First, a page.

1998, Virginia’s coast got clobbered by Hurricane Bonnie and
lots of Virginia’s tires ended up on the beaches of North
Carolina. Last year, volunteers for an organization known as the
Ocean Conservancy picked up over 11,000 tires from beaches
around the world in its annual coastal cleanup.
Perhaps, the beach littering would be worth it if the tire reefs
performed as expected. They have not. Instead of promoting
coral growth they’ve been killing it by breaking loose and piling
up against natural reefs. Because of their lightness and tendency
to wander, they don’t stay put long enough for marine life to
stick and flourish. It was a bad idea. In Florida, the new
governor’s budget includes $2 million to assist in disposing of
the Fort Lauderdale tires, which will be used in road projects and
for fuel. How do you pick up those tires from the sea bottom?
The military plans to use the tires to train its Army and Navy
salvage divers at no cost to Florida, according to the article. I
expect that we taxpayers will help pay for picking up those tires.
Tires aren’t the only things fouling things up in Florida. In
another article in the same Naples paper, Julia Ochoa complains
about “feathered carpet bombers” from up north, some of which
may have come down here from New Jersey. The complaint is
about a “barrage of robin droppings” that Ochoa says has been
raining down on Southwest Florida this past week. I found it
strange that a bird that we consider in Jersey to be a welcome
harbinger of spring should be thought of as a pest down here.
With the bitter cold weather up North this month, you can hardly
blame the robins for scooting down to somewhat warmer Florida.
Aside from the distaste for robin droppings, there is an ecological
concern. The robins like to eat the red berries of an invasive
plant that first came to Florida in the 1800s, the Brazilian pepper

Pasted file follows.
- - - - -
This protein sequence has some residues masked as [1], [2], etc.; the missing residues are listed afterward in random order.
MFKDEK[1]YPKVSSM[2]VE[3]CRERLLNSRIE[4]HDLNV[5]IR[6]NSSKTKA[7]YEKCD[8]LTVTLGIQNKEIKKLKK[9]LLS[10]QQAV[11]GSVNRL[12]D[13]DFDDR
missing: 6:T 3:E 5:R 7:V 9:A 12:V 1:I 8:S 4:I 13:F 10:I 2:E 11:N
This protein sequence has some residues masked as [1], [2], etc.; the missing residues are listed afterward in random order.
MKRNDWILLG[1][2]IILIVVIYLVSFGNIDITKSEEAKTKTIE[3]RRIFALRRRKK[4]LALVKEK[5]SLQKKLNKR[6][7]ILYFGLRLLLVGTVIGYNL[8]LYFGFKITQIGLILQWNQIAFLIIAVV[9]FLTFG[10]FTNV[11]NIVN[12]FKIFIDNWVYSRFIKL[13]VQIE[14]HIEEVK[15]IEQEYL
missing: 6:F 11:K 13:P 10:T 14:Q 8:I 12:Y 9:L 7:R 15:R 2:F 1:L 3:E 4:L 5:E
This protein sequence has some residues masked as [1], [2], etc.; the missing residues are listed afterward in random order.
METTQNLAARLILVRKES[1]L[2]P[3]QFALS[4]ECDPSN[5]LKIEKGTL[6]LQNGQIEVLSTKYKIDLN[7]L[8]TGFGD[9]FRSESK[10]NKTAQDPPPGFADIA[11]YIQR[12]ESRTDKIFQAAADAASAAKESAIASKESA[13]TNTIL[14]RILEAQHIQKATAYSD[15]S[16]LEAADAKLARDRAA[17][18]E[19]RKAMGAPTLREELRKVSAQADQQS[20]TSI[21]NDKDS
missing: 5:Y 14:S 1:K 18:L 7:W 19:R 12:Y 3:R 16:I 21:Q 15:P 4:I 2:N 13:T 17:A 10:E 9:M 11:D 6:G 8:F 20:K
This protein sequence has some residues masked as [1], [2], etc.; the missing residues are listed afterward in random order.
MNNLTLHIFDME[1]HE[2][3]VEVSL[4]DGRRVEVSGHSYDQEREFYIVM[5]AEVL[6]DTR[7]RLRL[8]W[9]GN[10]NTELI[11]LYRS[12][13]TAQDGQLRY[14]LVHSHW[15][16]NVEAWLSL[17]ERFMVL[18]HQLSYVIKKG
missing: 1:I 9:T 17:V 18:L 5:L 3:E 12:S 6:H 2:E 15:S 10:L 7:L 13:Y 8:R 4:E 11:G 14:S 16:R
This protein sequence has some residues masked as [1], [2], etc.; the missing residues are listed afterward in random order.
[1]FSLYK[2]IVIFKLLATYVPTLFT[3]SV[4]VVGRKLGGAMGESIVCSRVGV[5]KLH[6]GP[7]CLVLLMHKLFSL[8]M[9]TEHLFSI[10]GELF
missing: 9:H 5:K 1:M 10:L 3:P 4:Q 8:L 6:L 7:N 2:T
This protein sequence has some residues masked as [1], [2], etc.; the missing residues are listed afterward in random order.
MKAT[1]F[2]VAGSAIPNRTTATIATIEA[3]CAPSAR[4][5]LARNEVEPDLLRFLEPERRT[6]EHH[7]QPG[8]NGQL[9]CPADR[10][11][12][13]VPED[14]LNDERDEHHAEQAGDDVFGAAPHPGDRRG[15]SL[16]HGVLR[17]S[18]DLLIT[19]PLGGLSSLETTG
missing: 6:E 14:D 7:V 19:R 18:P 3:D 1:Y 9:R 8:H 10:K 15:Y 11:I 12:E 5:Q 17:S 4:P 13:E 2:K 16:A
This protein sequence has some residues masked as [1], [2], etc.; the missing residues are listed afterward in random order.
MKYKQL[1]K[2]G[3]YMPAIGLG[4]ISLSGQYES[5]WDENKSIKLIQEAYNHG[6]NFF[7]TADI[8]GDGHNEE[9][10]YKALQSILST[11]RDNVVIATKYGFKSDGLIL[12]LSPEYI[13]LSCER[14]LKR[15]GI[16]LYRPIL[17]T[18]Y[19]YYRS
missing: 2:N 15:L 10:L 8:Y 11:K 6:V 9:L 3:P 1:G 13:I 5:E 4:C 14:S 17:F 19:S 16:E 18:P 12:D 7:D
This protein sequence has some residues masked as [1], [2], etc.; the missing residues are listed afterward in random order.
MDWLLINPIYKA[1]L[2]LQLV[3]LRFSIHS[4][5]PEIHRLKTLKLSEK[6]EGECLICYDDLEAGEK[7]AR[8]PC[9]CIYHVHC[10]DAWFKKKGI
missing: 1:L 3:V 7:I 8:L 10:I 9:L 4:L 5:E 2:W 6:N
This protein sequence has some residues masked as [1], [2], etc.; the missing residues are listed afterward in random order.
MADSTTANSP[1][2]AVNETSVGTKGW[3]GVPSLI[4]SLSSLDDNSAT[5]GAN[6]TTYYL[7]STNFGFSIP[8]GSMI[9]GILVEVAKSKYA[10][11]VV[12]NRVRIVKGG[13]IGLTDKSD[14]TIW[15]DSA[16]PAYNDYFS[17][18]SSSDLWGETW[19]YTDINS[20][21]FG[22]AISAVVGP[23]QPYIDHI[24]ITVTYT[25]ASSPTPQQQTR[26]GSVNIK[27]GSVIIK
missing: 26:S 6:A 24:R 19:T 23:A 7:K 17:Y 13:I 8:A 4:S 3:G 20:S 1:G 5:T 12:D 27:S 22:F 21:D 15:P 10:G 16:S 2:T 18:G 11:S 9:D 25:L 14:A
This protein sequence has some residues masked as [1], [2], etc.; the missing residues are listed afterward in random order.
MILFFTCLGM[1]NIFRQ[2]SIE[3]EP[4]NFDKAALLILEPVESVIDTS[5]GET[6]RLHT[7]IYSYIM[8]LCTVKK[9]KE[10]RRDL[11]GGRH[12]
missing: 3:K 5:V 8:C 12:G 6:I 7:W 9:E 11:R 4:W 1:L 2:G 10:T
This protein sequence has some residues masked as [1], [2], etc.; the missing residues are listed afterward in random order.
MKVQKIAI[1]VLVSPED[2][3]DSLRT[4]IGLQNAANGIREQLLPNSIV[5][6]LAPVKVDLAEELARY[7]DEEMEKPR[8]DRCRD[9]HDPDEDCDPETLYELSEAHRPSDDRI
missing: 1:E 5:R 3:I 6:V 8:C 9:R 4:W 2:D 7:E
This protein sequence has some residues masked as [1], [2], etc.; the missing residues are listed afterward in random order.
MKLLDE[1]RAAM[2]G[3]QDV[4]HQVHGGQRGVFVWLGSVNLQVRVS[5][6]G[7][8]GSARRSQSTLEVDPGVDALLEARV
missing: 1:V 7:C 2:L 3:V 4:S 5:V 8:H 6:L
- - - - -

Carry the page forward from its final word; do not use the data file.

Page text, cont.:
tree. The birds go for the berries even though, except for a hard
coating that’s removed in the bird’s digestive track, the berries
pass through untouched. Perhaps the birds enjoy the bit of
alcohol in berries as they age on the tree.
With the robins depositing the seeds along with a natural supply
of fertilizer, the pepper trees spread quickly. The robins and
other seed-spreading birds like to sit on power lines and as a
result the peppers flourish along Florida’s roadways. The pepper
trees tend to dominate other plant species, having no natural
enemies in the insect or plant world. On Sanibel Island an
invasive species strike team wages a constant battle against the
pepper tree in Sanibel’s Ding Darling National Wildlife Refuge.
Anyway, the robin does have another favorite food down here –
seeds from the Sabal, or cabbage palm, the state tree of Florida.
Floridians certainly can’t complain when our harbinger of spring
helps to spread the state tree.
One last beach note. This morning I found the beach to be
another completely different beach, loaded with interesting shells
and hundreds of conches emerging from the sand. There were
also lots of sea urchins, the first I’ve seen this year. The red
algae have reappeared most of it concentrated in a huge carpet on
the beach in front of the Marriott Hotel. It must be spring break.
There was a distressingly large number of beer cans and bottles
on the algae carpet. Bud Light in cans and Corona in bottles
seemed the favorite choices of the current Marriott clientele.
Finally, a hearty welcome back from Morocco to our peripatetic
Editor. After posting this column, I find that he has a brief
mention of the tire reef story in last week''s Bar Chat - my
apology for not reading it sooner!
Allen F. Bortrum